Won 2nd Place Overall At Hack@WPI 2019
Safe Harbor - What It's All About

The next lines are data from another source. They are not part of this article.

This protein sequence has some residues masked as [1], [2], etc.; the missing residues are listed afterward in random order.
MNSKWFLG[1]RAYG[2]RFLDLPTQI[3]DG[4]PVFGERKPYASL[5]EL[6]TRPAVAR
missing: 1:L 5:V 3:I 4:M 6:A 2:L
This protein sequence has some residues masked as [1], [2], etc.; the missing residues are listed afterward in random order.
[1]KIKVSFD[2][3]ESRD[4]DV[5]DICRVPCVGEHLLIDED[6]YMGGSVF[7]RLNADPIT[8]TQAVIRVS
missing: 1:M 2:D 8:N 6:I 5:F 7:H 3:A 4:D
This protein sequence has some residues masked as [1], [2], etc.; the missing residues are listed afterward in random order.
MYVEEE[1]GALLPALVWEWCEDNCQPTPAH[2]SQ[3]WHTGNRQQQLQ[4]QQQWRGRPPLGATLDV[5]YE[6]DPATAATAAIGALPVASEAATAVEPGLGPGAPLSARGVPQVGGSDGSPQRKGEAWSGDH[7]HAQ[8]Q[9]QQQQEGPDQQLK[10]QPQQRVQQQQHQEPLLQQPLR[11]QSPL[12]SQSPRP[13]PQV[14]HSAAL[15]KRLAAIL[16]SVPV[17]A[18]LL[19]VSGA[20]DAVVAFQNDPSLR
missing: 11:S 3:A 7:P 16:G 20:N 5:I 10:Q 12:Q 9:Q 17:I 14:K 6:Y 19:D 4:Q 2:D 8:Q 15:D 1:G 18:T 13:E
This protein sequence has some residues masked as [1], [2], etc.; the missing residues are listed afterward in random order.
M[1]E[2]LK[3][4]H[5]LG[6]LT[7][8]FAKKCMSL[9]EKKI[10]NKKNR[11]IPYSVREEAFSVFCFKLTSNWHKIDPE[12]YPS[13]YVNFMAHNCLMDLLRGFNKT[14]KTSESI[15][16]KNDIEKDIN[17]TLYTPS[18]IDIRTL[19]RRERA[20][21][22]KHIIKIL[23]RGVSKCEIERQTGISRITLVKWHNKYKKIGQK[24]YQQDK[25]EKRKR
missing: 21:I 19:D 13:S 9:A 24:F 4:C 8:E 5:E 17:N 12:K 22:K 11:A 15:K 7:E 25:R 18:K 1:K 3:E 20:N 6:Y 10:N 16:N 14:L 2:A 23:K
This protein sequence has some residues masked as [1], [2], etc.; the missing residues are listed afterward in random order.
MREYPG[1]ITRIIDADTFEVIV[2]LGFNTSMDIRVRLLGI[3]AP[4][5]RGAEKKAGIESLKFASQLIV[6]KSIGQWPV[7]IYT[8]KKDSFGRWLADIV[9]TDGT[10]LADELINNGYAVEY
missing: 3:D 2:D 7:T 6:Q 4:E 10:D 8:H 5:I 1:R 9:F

As of 2019, there exist 29 different types of USB attacks. Amongst them, some of the most common include Rubber Duckies (poses as a keyboard and injects a preloaded keystroke sequence), Bash Bunnies (delivers penetration testing attacks and IT automation tasks in seconds by emulating combinations of trusted USB devices – like gigabit Ethernet, serial, flash storage and keyboards), and Evilduinos (also works by emulating a keyboard/mouse and can send keystrokes/mouse cursor movements to the host according to a preloaded script). One may think these devices require a user to be a skilled hacker or someone extremely knowledgeable in cyber-attacks to operate such devices. You would be sadly mistaken; these devices don’t even require going to the dark web or use of illegal means to obtain. A quick Google search and forty bucks later, you can have one delivered ready to deploy in a matter of days. Even though these types of attacks were first seen in 2010, they continue gain popularity. Since then, they have been an ever-growing problem for society and enterprises alike. Their fan base mostly derives from both their ease of access and, more importantly, their speed to execute commands/deliver payloads in a matter of minutes. This allows the carrier to accomplish the task faster than they arrived. Even Cyber Specialists use them during penetration testing and is a common practice for most Red Teams. Now there are extreme methods that exist to battle these types of attacks. The most effective is to completely disable all ports on the desired machine(s). Of course, for extremely sensitive or classified information this is not just a good idea, but it is mandated by specific guidelines, for example the NIST 800-53 (MP-7). While effective, this extreme method of defense can easily become a nuisance for day to day tasks and lead to security fatigue. So, why isn’t there a method or program that exists for a more user friendly but secure way to safeguard against these types of attacks? What we aspired to create during our stay here at WPI was a new way to monitor and protect the user’s ports through multi-layered authentication and a program written in Python. All while keeping in mind Human Computer Interaction (HCI) and the three common factors used for authentication (something you know, something you have, and something you are). Let me be the first to introduce you to the solution; Safe Harbor. As a simple Python script running as a background process, Safe Harbor monitors devices that plug into the host machine. Once a new USB device is detected, Safe Harbor immediately locks the potentially malicious actor out, denying the USB access to any part of the computer until it receives authentication. The script generates a random five-digit password, then sends an alert to a registered phone, using Twilio, making the user aware that a new device has been plugged into the host machine. The user is then given the choice to either authenticate the device to the program, by texting the five-digit number back to the service or the user can say that the USB/device does not have authorization, keeping it locked from the host machine. Thus, creating an extremely user-friendly process to protect Personal Identifiable Information (PII) and additional information on the intended machine. With Safe Harbor, the possibility of an attacker gaining access to your ports significantly decreases as they would require access to your phone and local machine to view and submit the access code (Two-factor authentication). Safe Harbor is the future of port safety for everyone.